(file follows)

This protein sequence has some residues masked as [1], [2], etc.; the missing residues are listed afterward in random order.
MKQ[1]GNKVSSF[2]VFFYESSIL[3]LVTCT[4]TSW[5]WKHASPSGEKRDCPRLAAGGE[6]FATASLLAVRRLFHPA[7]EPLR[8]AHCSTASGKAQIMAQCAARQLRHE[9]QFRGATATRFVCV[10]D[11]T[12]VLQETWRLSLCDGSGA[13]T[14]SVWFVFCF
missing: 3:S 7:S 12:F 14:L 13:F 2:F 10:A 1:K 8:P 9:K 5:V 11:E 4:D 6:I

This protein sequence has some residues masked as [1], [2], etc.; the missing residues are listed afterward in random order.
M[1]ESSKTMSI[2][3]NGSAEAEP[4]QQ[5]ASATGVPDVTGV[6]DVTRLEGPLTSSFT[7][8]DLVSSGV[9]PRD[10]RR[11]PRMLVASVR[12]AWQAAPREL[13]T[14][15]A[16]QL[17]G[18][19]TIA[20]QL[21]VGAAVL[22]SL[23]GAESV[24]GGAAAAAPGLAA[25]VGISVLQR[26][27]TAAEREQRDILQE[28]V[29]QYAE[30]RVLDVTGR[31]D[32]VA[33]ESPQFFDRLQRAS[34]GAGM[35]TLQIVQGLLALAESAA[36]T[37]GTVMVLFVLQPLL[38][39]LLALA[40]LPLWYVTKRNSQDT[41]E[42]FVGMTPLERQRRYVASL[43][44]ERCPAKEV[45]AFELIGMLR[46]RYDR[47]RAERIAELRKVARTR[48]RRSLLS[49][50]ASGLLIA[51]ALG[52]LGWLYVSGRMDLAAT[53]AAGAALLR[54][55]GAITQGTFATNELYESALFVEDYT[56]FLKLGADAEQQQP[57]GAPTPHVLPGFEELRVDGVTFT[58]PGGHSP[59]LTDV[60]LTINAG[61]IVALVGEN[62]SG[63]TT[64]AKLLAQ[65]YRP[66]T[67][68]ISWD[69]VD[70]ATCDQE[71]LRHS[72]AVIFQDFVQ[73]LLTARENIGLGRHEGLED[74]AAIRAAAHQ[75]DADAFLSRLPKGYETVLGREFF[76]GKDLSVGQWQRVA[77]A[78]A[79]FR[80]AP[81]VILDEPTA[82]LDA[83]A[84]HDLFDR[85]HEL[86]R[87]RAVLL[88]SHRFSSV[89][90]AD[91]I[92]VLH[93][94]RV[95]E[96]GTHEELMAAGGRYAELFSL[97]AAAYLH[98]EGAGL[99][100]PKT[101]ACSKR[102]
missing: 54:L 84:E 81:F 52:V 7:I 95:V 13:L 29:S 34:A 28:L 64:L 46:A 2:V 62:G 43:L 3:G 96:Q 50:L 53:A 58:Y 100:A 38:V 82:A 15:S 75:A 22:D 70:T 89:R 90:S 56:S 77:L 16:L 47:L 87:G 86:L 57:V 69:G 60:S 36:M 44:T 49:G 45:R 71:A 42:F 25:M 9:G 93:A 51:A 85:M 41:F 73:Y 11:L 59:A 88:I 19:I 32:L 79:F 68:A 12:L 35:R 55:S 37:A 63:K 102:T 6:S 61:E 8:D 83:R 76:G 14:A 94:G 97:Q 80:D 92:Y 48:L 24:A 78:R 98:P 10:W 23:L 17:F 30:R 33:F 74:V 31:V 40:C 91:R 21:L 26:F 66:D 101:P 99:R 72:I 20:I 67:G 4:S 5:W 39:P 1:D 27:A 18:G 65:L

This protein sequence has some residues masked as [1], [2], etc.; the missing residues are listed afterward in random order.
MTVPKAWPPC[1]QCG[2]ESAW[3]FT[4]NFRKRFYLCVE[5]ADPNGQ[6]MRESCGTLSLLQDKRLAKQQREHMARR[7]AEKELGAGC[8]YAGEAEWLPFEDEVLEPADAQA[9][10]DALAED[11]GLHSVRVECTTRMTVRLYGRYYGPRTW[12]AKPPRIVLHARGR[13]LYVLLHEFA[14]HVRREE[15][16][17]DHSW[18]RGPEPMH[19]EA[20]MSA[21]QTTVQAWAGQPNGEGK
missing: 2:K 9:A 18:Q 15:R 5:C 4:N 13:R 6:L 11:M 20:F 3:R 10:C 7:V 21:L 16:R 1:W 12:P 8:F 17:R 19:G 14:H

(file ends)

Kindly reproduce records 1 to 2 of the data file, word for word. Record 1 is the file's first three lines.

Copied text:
This protein sequence has some residues masked as [1], [2], etc.; the missing residues are listed afterward in random order.
MKQ[1]GNKVSSF[2]VFFYESSIL[3]LVTCT[4]TSW[5]WKHASPSGEKRDCPRLAAGGE[6]FATASLLAVRRLFHPA[7]EPLR[8]AHCSTASGKAQIMAQCAARQLRHE[9]QFRGATATRFVCV[10]D[11]T[12]VLQETWRLSLCDGSGA[13]T[14]SVWFVFCF
missing: 3:S 7:S 12:F 14:L 13:F 2:F 10:A 1:K 8:P 9:K 5:V 11:E 4:D 6:I

This protein sequence has some residues masked as [1], [2], etc.; the missing residues are listed afterward in random order.
M[1]ESSKTMSI[2][3]NGSAEAEP[4]QQ[5]ASATGVPDVTGV[6]DVTRLEGPLTSSFT[7][8]DLVSSGV[9]PRD[10]RR[11]PRMLVASVR[12]AWQAAPREL[13]T[14][15]A[16]QL[17]G[18][19]TIA[20]QL[21]VGAAVL[22]SL[23]GAESV[24]GGAAAAAPGLAA[25]VGISVLQR[26][27]TAAEREQRDILQE[28]V[29]QYAE[30]RVLDVTGR[31]D[32]VA[33]ESPQFFDRLQRAS[34]GAGM[35]TLQIVQGLLALAESAA[36]T[37]GTVMVLFVLQPLL[38][39]LLALA[40]LPLWYVTKRNSQDT[41]E[42]FVGMTPLERQRRYVASL[43][44]ERCPAKEV[45]AFELIGMLR[46]RYDR[47]RAERIAELRKVARTR[48]RRSLLS[49][50]ASGLLIA[51]ALG[52]LGWLYVSGRMDLAAT[53]AAGAALLR[54][55]GAITQGTFATNELYESALFVEDYT[56]FLKLGADAEQQQP[57]GAPTPHVLPGFEELRVDGVTFT[58]PGGHSP[59]LTDV[60]LTINAG[61]IVALVGEN[62]SG[63]TT[64]AKLLAQ[65]YRP[66]T[67][68]ISWD[69]VD[70]ATCDQE[71]LRHS[72]AVIFQDFVQ[73]LLTARENIGLGRHEGLED[74]AAIRAAAHQ[75]DADAFLSRLPKGYETVLGREFF[76]GKDLSVGQWQRVA[77]A[78]A[79]FR[80]AP[81]VILDEPTA[82]LDA[83]A[84]HDLFDR[85]HEL[86]R[87]RAVLL[88]SHRFSSV[89][90]AD[91]I[92]VLH[93][94]RV[95]E[96]GTHEELMAAGGRYAELFSL[97]AAAYLH[98]EGAGL[99][100]PKT[101]ACSKR[102]
missing: 54:L 84:E 81:F 52:V 7:I 95:V 13:L 29:S 34:A 28:L 64:L 46:A 2:V 62:G 43:L 3:G 96:Q 50:L 53:A 58:Y 100:A 38:V 82:A 15:S 75:A 22:D 70:T 89:R 90:S 56:S 77:L 16:L 47:L 87:G 86:L 57:V 69:G 60:S 36:M 44:T 49:G 45:R 71:A 42:F 25:M 9:G 93:A 51:A 85:M 41:F 73:Y 11:L 59:A 88:I 19:I 32:L 79:F 68:A 12:L 35:R 55:S 37:A 63:K 102:T 6:S 61:E 8:D 83:R 76:G 14:A 94:G 97:Q 80:D 92:Y 48:L 24:A 78:R 98:P 10:W 23:L 17:F 30:R 33:F 74:V 31:V 40:C 91:R 21:L 26:F 66:D 101:P 99:R 72:I 20:I 67:G 4:S 5:W 39:P 1:D 27:A 18:G 65:L